Jimi Hendrix – Valleys of Neptune (stream)

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So I’m basically stealing this whole post outright from Spinner because frankly it’s too good not to. This is a stream of Valleys of Neptune, a first look at what to expect from an upcoming compilation of the same name featuring previously unavailable-ish Hendrix material to be released on March 9th. I threw that ‘-ish’ in there because this particular song and possibly some of the others in this collection have appeared in bootleg form before, however I’m assuming the sound quality offered here will vastly trump the previously existing versions.

Stream the song below, and read on for more information.

Write-up from Spinner:

Though there have been many posthumous releases from Jimi Hendrix’s archives since his tragic death, the recently-announced ‘Valleys of Neptune’ isn’t meant to be a “lost” album. Rather, it’s a look at the creative period in Hendrix’s life between the 1968 release of ‘Electric Ladyland’ and his legendary appearance at Woodstock the following summer.

“In the aftermath of ‘Electric Ladyland,’ he made a series of recordings with the original Experience,” co-producer, author and Experience Hendrix catalog director John McDermott tells Spinner. “When they effectively stopped working as a three-man recording unit, he brought in [bassist] Billy Cox — this album captures that transition. We don’t want to over-dramatize it. This is that missing period of time.”

The dozen tracks on ‘Valleys of Neptune’ reflect a time where Hendrix, finding his way with a new band while fighting contractual problems, was blossoming creatively. Featuring reworked hits like ‘Fire’ and ‘Red House’ as well as fully-realized songs that have never officially been released, the album shows that Hendrix was embarking in a new direction, one that would later be heard on ‘Band of Gypsys.’ While the album is due out on March 9, check out Spinner’s exclusive premiere of the title track below to hear what McDermott refers to as a “snapshot” into a part of Jimi’s life that’s rarely been heard.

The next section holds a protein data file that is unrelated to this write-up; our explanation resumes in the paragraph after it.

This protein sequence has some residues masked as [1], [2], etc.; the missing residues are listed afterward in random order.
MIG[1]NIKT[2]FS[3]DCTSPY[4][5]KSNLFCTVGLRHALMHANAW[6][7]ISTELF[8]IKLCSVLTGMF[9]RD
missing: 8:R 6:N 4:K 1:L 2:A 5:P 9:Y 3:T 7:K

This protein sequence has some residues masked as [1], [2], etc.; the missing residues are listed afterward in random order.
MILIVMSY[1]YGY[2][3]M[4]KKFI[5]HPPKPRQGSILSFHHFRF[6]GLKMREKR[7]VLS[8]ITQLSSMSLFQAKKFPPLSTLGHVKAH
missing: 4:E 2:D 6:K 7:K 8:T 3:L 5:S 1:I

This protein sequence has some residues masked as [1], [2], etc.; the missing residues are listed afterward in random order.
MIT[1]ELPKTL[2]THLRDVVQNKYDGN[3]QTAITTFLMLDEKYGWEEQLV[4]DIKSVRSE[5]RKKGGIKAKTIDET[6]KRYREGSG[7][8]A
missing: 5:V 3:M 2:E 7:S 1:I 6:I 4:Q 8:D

Write up from The Guardian:

This year will see a spate of new – sorry, old – Jimi Hendrix material, according to his estate, honouring the 40th anniversary of the guitarist’s death. Valleys of Neptune, the first compilation of unreleased music, will be issued in March.

“It’s wonderfully fresh material,” Eddie Kramer, a former Hendrix engineer, told USA Today. “You hear the pure essence of the band, an in-your-face vibrancy. There were only four tracks and no overdubs, with Jimi singing as if he’s in concert. He’s at the top of his game.” Valleys of Neptune’s 12 songs were taken mostly from sessions at London’s Olympic Studios and New York’s Record Plant in 1969. Intended for the follow-up album to Electric Ladyland, they feature Hendrix’s first work with bassist Billy Cox and his final recordings with the original Jimi Hendrix Experience lineup. Kramer, who recorded the tracks, was brought back for new digital mixes.

Besides the title track, a favourite of Hendrix collectors, Valley of Neptune’s highlights include the only Jimi Hendrix Experience studio recording of Hear My Train a Comin’, an instrumental rendition of Cream’s Sunshine of Your Love, new versions of Fire and Red House, and the early original Mr Bad Luck. According to Hendrix’s sister Janie, who now oversees his estate, the guitarist’s “brilliance shines through on every one of these precious tracks”.

The compilation will be released on 9 March, together with deluxe reissues of Are You Experienced, Axis, Electric Ladyland and First Rays of the New Rising Sun, each with a bonus documentary directed by Beatles Anthology creator Bob Smeaton. More re-releases are planned for later in the year, including the 1968 best-of Smash Hits, a Blu-Ray edition of Live at Woodstock. As for the rest of the unreleased music, Kramer claims there’s loads to sort through. “[It’s] a strong vault,” he said, “a lot of live stuff, that we have yet to tap into.” The estate made similar promises last year, announcing a DVD with backstage footage of Hendrix, which has yet to be released.

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